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Building Your House With 2x6 or 2x4 Framing

Updated on September 14, 2016

2x6 vs 2x4 Framing

I remodeled and built houses for about four years. When I first started, I did not expect that there would be a difference between 2x4 and 2x6 construction. I always thought what was used was 2x4 only, and didn’t realize you could use a 2x6 stud for framing. I was mistaken. I found there really is a distinction in framing with 2x6 studs. With a 2x6 stud, usually 8ft long, it is used to frame the exterior walls of the house, while 2x4 studs are used for the interior. Whether you use 2x4 or 2x6 is something you must think about and decide prior to deciding to build.

When building your house, the 2x6 or 2x4 decision can be summed up by what cost differences you will save. With 2x6 construction, the biggest savings you will get will be over long term. This is by the grade and thickness of the insulation that is allowed with the 2x6 exterior walls. You can put in a thicker and denser insulation such as R-19 or R-21 wall insulation with the 2x6 combined with having 24 inch centers rather than 16 inch between studs. This will be an energy savings for you that will come back to you over time.

You can also allow for more insulation of pipes and wiring because there is more space. If you are in a colder climate, this will be a huge benefit for you. The down side is the cost in the short term. When you build, the 2x6 studs will be more expensive, you will also have to make adjustments to windows and doors because of the width of the 2x6. Doors jambs will have to be adjusted by using door jamb extenders which will increase the costs. The insulation itself is also an extra cost because it is a different size.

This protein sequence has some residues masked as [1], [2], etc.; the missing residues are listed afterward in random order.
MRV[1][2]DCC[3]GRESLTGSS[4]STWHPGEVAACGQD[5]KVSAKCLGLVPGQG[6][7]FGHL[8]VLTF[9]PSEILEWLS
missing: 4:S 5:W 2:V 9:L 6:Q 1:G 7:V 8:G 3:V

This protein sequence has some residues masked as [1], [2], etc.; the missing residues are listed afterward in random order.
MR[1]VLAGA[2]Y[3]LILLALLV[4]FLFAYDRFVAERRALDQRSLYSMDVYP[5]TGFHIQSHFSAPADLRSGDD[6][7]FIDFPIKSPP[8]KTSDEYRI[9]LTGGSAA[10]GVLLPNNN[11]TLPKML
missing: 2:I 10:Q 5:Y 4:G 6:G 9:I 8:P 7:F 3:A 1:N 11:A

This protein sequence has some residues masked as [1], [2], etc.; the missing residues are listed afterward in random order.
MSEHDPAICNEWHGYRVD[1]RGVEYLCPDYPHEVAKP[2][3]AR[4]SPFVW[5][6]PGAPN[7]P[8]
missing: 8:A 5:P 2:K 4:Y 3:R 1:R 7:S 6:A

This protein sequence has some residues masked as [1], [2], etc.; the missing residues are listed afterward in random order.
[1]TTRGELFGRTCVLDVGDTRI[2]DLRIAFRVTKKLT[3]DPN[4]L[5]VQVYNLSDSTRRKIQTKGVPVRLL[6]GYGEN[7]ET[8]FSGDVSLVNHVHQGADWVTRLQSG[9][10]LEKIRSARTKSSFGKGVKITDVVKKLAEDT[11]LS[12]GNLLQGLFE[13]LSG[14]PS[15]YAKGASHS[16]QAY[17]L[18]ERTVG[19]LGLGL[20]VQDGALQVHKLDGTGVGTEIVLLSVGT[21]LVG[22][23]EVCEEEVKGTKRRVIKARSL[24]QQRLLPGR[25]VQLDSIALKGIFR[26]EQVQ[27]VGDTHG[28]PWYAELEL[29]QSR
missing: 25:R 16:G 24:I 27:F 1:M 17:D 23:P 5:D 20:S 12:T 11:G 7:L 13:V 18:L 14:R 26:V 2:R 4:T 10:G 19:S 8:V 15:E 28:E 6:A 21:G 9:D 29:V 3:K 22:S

You have just as much stability using 2x4 construction as you would with 2x6 construction. The idea that a 2x6 frame is more stable is not accurate. The short term of 2x4 construction will be the cost of the lumber itself will be a lot less. It is sometimes up to 40 percent less than a 2x6 stud.

In the end, it is up to the future owner to decide what is good for the house. A contractor may have his own opinion, but if you research it and are aware of the costs and savings, the decision may favor the 2x6 framing. I personally prefer a house with 2x6 construction, and if you are planning on selling in the future, it may be a psychological plus to buyers and realtors to have it done as well.

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    • tchenruiz profile image

      tchenruiz 6 years ago from San Francisco Bay Area

      Thanks for the article. The choice of using 2x4 vs. 2x6 for exterior walls also has to do w/ regulations. If your jurisdiction requires your project to meet certain energy performance threshold, you'll need to use 2x6 for the stated insulation thickness. Also, plumbers prefer 2x6 interior plumbing walls.

    • Dave Framer profile image

      Dave Framer 7 years ago

      nice and informative, 2x6 are a lot harder to frame up, but according to size and complexity of home, for structural purposes we did a lot of 2x6 walls, wall height or a lot of windows

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